Mixing family with business: A study of Thai business groups and the families behind them
AbstractHow does the structure of the families behind business groups affect the group's organization, governance, and performance? We construct a unique dataset of family trees and business groups for 93 of the largest business families in Thailand. We find a strong positive association between family size and family involvement in the ownership and control of the family businesses. The founders' sons play a central role in both ownership and board membership, especially when the founder of the group is dead. Greater involvement by sons is also associated with lower firm-level performance, especially when the founder is dead. One hypothesis that emerges from our analysis is that part of the decay of family-run groups over time is due to the dilution of ownership and control across a set of equally powerful descendants of the founder, which creates a "race to the bottom" in tunneling resources out of the group firms.
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Bibliographic InfoArticle provided by Elsevier in its journal Journal of Financial Economics.
Volume (Year): 88 (2008)
Issue (Month): 3 (June)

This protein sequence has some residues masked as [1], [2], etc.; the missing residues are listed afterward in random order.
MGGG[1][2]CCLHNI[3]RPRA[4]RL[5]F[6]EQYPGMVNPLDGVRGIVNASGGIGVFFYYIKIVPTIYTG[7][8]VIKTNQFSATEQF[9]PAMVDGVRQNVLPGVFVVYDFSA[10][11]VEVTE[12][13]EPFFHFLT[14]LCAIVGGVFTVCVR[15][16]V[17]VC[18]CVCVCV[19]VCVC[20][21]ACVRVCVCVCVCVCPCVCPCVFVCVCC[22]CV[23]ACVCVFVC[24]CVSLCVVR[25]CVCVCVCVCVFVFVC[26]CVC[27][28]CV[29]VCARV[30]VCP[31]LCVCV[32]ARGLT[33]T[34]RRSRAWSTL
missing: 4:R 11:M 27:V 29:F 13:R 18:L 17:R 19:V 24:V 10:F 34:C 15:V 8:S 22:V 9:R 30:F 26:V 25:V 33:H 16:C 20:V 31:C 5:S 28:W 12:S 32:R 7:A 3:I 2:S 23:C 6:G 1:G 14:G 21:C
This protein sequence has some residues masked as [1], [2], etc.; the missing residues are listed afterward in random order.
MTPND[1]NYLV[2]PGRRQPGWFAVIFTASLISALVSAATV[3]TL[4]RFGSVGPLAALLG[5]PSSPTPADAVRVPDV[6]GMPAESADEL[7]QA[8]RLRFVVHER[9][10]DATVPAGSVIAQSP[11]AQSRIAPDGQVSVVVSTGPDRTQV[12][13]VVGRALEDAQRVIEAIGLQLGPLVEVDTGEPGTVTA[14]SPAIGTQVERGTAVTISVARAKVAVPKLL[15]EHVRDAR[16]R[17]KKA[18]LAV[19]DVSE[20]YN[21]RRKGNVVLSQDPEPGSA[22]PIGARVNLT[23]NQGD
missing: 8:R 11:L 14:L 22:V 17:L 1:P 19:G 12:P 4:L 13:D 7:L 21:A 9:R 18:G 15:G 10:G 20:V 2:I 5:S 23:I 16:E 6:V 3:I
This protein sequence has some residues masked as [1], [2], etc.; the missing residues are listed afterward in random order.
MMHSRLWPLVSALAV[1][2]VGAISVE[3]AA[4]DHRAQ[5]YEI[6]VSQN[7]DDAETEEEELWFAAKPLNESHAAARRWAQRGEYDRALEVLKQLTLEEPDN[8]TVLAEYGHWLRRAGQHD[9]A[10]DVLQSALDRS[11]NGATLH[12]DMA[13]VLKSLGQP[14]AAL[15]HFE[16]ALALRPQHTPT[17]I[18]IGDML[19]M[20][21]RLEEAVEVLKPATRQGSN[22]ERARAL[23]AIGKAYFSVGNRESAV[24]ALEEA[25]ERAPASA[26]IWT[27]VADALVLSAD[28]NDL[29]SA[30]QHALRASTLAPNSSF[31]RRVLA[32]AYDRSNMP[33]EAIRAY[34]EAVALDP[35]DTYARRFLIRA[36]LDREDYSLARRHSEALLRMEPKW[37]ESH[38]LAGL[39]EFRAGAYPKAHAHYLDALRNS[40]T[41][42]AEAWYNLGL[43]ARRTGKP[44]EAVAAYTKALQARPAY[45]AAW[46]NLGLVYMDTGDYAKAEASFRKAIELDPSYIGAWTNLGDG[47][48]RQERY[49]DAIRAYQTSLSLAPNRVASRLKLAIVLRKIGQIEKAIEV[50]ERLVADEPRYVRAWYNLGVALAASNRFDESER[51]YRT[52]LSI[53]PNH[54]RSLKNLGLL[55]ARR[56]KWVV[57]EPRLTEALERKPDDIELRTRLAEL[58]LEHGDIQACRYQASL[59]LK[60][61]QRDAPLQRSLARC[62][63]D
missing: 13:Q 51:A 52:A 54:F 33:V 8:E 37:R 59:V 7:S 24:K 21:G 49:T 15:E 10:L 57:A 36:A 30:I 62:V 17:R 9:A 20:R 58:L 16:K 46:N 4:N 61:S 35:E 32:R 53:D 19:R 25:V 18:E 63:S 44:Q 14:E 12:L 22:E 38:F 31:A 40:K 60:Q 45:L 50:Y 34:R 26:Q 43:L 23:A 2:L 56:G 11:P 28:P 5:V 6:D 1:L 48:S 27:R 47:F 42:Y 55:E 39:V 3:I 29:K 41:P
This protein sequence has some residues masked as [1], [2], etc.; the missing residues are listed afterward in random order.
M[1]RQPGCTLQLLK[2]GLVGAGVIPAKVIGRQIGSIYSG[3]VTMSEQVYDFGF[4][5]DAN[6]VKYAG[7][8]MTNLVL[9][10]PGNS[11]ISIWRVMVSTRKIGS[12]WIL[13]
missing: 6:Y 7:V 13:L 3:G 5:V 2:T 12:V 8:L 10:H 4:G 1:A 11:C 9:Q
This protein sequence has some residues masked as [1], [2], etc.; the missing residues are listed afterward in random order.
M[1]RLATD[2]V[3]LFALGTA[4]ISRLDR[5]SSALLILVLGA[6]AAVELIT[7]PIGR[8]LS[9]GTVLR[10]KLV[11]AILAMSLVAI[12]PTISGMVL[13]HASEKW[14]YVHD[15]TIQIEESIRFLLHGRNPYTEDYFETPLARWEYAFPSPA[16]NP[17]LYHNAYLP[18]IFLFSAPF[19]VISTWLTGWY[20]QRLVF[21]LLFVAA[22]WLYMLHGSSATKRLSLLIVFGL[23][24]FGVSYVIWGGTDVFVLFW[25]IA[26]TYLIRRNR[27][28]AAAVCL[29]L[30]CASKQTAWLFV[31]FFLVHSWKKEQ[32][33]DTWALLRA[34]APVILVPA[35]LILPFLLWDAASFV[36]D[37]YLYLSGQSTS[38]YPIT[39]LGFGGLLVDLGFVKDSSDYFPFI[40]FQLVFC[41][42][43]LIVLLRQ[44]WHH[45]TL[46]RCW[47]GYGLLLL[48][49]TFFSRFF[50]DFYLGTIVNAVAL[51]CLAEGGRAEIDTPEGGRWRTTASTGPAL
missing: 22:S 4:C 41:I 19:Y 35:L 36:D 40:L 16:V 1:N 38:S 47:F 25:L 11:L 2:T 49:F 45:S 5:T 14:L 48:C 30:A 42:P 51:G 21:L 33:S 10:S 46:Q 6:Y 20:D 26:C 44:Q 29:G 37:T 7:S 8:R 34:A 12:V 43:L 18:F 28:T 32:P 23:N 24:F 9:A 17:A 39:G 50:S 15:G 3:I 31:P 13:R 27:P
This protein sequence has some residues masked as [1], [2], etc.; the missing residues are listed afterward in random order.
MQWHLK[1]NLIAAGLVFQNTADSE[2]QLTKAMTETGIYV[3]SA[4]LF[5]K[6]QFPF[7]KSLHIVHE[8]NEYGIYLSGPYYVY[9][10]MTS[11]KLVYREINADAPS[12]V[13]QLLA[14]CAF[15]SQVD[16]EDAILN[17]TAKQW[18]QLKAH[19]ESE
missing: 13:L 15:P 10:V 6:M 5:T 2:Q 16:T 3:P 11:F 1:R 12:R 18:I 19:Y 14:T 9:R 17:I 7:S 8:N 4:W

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Web page: http://www.elsevier.com/locate/inca/505576
Other versions of this item:
- Marianne Bertrand & Simon Johnson & Krislert Samphantharak & Antoinette Schoar, 2008. "Mixing Family With Business: A Study of Thai Business Groups and the Families Behind Them," NBER Working Papers 13738, National Bureau of Economic Research, Inc.
- D13 - Microeconomics - - Household Behavior - - - Household Production and Intrahouse Allocation
- G30 - Financial Economics - - Corporate Finance and Governance - - - General
- J12 - Labor and Demographic Economics - - Demographic Economics - - - Marriage; Marital Dissolution; Family Structure
- Z19 - Other Special Topics - - Cultural Economics - - - Other
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